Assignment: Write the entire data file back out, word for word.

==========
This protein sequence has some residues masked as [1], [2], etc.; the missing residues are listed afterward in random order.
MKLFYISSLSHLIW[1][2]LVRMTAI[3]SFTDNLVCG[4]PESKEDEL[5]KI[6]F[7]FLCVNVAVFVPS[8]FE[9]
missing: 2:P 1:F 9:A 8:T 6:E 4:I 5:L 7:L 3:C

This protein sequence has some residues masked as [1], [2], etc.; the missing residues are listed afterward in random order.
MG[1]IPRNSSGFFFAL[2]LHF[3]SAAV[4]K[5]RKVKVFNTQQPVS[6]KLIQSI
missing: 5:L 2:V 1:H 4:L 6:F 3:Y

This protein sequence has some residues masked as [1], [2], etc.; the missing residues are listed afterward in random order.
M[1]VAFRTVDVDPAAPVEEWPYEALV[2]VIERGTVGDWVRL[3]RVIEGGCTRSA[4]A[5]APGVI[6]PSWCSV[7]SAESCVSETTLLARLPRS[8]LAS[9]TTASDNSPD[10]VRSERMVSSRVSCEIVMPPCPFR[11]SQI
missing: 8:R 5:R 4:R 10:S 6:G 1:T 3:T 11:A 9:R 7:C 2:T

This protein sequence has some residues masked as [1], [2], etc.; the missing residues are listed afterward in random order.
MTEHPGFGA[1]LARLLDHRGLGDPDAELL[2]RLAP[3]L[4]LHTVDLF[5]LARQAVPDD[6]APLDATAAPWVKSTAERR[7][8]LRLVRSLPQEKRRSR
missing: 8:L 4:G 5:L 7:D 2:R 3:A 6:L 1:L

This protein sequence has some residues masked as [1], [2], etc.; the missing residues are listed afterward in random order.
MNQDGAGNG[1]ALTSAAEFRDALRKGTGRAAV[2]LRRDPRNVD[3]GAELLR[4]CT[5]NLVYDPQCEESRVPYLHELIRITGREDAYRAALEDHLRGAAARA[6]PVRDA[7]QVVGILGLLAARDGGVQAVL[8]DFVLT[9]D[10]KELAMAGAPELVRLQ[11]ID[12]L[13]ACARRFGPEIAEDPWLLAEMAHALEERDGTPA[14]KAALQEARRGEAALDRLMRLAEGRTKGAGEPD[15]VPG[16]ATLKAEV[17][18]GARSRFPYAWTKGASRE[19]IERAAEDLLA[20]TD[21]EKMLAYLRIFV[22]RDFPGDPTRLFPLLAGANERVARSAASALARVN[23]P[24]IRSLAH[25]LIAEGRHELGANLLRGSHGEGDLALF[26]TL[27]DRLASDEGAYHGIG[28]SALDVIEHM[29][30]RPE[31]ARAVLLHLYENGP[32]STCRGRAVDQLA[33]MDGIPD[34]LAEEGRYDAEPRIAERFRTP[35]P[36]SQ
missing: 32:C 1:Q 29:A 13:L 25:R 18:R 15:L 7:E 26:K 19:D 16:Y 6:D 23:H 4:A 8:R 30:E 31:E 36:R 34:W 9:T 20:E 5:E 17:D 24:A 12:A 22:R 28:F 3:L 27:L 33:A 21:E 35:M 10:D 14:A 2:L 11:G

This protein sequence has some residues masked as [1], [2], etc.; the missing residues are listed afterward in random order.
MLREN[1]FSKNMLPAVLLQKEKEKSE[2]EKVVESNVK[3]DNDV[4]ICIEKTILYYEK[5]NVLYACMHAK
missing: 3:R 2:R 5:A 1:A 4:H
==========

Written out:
This protein sequence has some residues masked as [1], [2], etc.; the missing residues are listed afterward in random order.
MKLFYISSLSHLIW[1][2]LVRMTAI[3]SFTDNLVCG[4]PESKEDEL[5]KI[6]F[7]FLCVNVAVFVPS[8]FE[9]
missing: 2:P 1:F 9:A 8:T 6:E 4:I 5:L 7:L 3:C

This protein sequence has some residues masked as [1], [2], etc.; the missing residues are listed afterward in random order.
MG[1]IPRNSSGFFFAL[2]LHF[3]SAAV[4]K[5]RKVKVFNTQQPVS[6]KLIQSI
missing: 5:L 2:V 1:H 4:L 6:F 3:Y

This protein sequence has some residues masked as [1], [2], etc.; the missing residues are listed afterward in random order.
M[1]VAFRTVDVDPAAPVEEWPYEALV[2]VIERGTVGDWVRL[3]RVIEGGCTRSA[4]A[5]APGVI[6]PSWCSV[7]SAESCVSETTLLARLPRS[8]LAS[9]TTASDNSPD[10]VRSERMVSSRVSCEIVMPPCPFR[11]SQI
missing: 8:R 5:R 4:R 10:S 6:G 1:T 3:T 11:A 9:R 7:C 2:T

This protein sequence has some residues masked as [1], [2], etc.; the missing residues are listed afterward in random order.
MTEHPGFGA[1]LARLLDHRGLGDPDAELL[2]RLAP[3]L[4]LHTVDLF[5]LARQAVPDD[6]APLDATAAPWVKSTAERR[7][8]LRLVRSLPQEKRRSR
missing: 8:L 4:G 5:L 7:D 2:R 3:A 6:L 1:L

This protein sequence has some residues masked as [1], [2], etc.; the missing residues are listed afterward in random order.
MNQDGAGNG[1]ALTSAAEFRDALRKGTGRAAV[2]LRRDPRNVD[3]GAELLR[4]CT[5]NLVYDPQCEESRVPYLHELIRITGREDAYRAALEDHLRGAAARA[6]PVRDA[7]QVVGILGLLAARDGGVQAVL[8]DFVLT[9]D[10]KELAMAGAPELVRLQ[11]ID[12]L[13]ACARRFGPEIAEDPWLLAEMAHALEERDGTPA[14]KAALQEARRGEAALDRLMRLAEGRTKGAGEPD[15]VPG[16]ATLKAEV[17][18]GARSRFPYAWTKGASRE[19]IERAAEDLLA[20]TD[21]EKMLAYLRIFV[22]RDFPGDPTRLFPLLAGANERVARSAASALARVN[23]P[24]IRSLAH[25]LIAEGRHELGANLLRGSHGEGDLALF[26]TL[27]DRLASDEGAYHGIG[28]SALDVIEHM[29][30]RPE[31]ARAVLLHLYENGP[32]STCRGRAVDQLA[33]MDGIPD[34]LAEEGRYDAEPRIAERFRTP[35]P[36]SQ
missing: 32:C 1:Q 29:A 13:L 25:R 18:R 15:L 7:E 26:K 19:D 16:Y 6:D 23:H 4:A 8:R 30:E 31:E 36:R 34:W 9:T 20:E 5:E 17:D 24:A 12:A 22:R 28:F 3:L 27:L 33:A 21:E 35:M 10:D 14:A 2:L 11:G

This protein sequence has some residues masked as [1], [2], etc.; the missing residues are listed afterward in random order.
MLREN[1]FSKNMLPAVLLQKEKEKSE[2]EKVVESNVK[3]DNDV[4]ICIEKTILYYEK[5]NVLYACMHAK
missing: 3:R 2:R 5:A 1:A 4:H